Glass Bone Disease



Glass bone disease (osteogenesis imperfecta) is easily broken by sensitization of bones. Osteogenesis imperfecta (OI) is a defect-shaped bone. It usually occurs at birth, due to genetic reasons.
Glass bone disease varies between mild form and severe form. Most cases are of mild form, and only a few bones are fragile. However, serious forms of the disease; can cause hearing loss, heart failure, spinal problems and permanent damage.
It can be life-threatening if it occurs shortly before or after birth. Approximately 20,000 people develop glass bone disease. Everyone is equally at risk.
As a result of the mutation in a gene that synthesizes type 1 collagen, a protein used to create bone, bone bone disease occurs. The mutant gene is inherited from children to be born.

Types of Disease

There are four different genes responsible for collagen production. When the disease occurs, there are mutations in some or all of these genes. These genes are responsible for eight types of glass bone disease from type 1 to type 8. The first four types are the most common. The last four types are very rare and most of them are subtypes of type 4.

Tip 1

Glass is the lightest and most common form of bone disease. This type of body produces high quality collagen, but the amount is not enough. As a result, the bones become moderately brittle. In children with type 1, even minor traumas cause cracks in the bones. This type of bone fractures is more rare in adults. There may be cracks and grooves in the teeth.

Tip 2

Glass is the most serious form of bone disease and can be fatal. In type 2, the body does not produce enough collagen or produces collagen at low quality. May cause deformation of bones. If a child is born with type 2 OI, he may have a narrow chest, broken or broken head, or a hip or undeveloped lung. Infants with type 2 OI may die in the womb or shortly after birth.

Tip 3

Type 3 is a serious form of glass bone disease. It causes bones to break easily. Type 3 produces a sufficient amount of collagen, but the quality of collagen produced is low. The bones of the child may break even before birth. Deformities are common in the bones and may become worse as the child grows.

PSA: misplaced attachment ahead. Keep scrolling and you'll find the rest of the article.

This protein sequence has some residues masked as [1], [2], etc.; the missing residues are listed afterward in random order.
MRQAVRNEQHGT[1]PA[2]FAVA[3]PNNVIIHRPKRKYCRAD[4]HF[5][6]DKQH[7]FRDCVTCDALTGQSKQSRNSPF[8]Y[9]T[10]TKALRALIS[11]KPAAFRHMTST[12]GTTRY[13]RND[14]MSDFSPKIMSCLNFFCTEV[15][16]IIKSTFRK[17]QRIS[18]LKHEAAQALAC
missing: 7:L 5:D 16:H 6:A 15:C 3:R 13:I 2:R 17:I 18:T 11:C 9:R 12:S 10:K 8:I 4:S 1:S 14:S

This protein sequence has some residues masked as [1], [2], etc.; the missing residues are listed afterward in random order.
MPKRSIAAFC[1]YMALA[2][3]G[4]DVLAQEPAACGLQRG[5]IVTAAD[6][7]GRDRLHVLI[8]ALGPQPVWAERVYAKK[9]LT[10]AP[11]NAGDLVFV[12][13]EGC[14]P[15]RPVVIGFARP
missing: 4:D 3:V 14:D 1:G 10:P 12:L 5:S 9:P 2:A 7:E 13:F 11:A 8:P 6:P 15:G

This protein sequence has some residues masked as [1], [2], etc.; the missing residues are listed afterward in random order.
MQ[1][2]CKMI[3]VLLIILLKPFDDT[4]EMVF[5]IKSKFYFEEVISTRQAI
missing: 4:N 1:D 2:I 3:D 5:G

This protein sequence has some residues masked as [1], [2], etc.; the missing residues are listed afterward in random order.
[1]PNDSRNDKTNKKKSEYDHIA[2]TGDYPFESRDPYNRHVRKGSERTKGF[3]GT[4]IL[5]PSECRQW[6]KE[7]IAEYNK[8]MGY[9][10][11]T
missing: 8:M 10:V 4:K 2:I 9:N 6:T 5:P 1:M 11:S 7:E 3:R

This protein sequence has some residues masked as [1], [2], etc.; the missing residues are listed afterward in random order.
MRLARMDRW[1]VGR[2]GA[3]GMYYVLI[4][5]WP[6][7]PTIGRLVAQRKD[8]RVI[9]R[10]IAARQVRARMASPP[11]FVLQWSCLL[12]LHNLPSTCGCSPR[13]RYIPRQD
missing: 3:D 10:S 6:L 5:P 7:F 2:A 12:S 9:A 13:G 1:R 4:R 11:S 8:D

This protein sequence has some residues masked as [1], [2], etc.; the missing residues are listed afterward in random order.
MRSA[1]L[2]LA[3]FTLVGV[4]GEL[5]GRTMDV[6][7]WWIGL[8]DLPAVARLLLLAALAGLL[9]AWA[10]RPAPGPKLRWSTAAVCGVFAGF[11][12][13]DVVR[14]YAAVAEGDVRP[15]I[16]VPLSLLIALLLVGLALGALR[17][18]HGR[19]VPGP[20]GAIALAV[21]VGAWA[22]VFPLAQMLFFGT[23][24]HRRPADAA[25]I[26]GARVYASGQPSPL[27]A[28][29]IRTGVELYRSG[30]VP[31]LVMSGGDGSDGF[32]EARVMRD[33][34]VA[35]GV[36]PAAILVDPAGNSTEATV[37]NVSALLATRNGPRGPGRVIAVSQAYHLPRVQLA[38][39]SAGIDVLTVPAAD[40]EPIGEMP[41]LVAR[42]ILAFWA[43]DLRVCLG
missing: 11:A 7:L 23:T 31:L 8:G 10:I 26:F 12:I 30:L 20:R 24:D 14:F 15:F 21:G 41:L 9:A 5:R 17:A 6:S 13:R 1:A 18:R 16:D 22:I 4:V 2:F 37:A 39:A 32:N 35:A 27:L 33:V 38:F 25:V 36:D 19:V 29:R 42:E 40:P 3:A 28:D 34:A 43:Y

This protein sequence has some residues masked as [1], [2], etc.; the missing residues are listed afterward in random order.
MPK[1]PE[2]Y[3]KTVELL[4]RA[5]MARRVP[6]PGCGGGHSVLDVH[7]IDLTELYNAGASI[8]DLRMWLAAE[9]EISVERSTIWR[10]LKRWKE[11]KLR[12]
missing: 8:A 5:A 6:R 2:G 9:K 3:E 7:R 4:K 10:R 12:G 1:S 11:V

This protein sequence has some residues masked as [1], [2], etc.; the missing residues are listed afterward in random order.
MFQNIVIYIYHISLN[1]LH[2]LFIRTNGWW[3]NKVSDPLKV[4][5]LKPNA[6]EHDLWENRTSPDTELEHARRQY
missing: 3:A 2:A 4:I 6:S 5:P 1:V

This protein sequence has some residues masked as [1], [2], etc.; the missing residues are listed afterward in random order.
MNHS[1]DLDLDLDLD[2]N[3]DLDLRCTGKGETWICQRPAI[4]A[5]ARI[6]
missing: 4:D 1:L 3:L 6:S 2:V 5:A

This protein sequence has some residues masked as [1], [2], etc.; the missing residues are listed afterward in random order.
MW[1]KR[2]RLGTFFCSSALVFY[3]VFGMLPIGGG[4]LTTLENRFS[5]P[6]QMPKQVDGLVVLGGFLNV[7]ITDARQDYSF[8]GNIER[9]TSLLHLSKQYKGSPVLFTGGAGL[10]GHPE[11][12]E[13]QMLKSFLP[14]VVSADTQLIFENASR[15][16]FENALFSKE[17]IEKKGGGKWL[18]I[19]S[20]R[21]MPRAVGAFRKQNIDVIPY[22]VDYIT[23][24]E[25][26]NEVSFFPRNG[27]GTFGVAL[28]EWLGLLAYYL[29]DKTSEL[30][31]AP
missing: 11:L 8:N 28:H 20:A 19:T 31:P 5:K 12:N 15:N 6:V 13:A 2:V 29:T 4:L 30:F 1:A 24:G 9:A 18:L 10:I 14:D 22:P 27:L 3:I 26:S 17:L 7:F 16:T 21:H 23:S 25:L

Tip 4

Glass is the most variable form of bone disease. Because her symptoms change slightly from mild to serious. As with Type 3, the body produces enough collagen, but the quality of collagen is low. Children with Type 4 OI are typically born with crooked legs. As the age progresses, the distortion of the legs is improved.
The symptoms of glass bone disease vary according to the subtypes of the disease. Everyone born with this disease has fragile bones, but its severity varies from person to person. The main symptoms; deformations in the bones, multiple fractures, weakened joints, weak teeth, bluish color in the white part of the eye, curved arms and legs, hunchback, scoliosis, hearing loss, respiratory problems and heart disorders.

How to Diagnose?

The doctor can diagnose with X-ray. X-ray allows the doctor to see the fractures in the bones. It also makes it easier to see defects in the bones. Laboratory tests can also be used to analyze collagen structure in children. In some cases, the doctor may also receive a biopsy sample from the skin. Genetic assays can also be applied to determine if mutation is present in the genes involved.

Treatment

Glass bone disease has no treatment yet. However, there are supportive therapies to reduce the risk of breaking the child's bone and to improve the quality of life. Supportive therapies; Physical therapy includes biophosphonate medications, exercises and surgery that strengthen the child's bones.
Long-term type 1 and type 4 OI patients show normal survival. Type 2 is usually fatal, shortly after birth, or death due to respiratory problems. Type 3 patients usually require a wheelchair and have less life span than type 1 and type 4.
Source: poxox blogs

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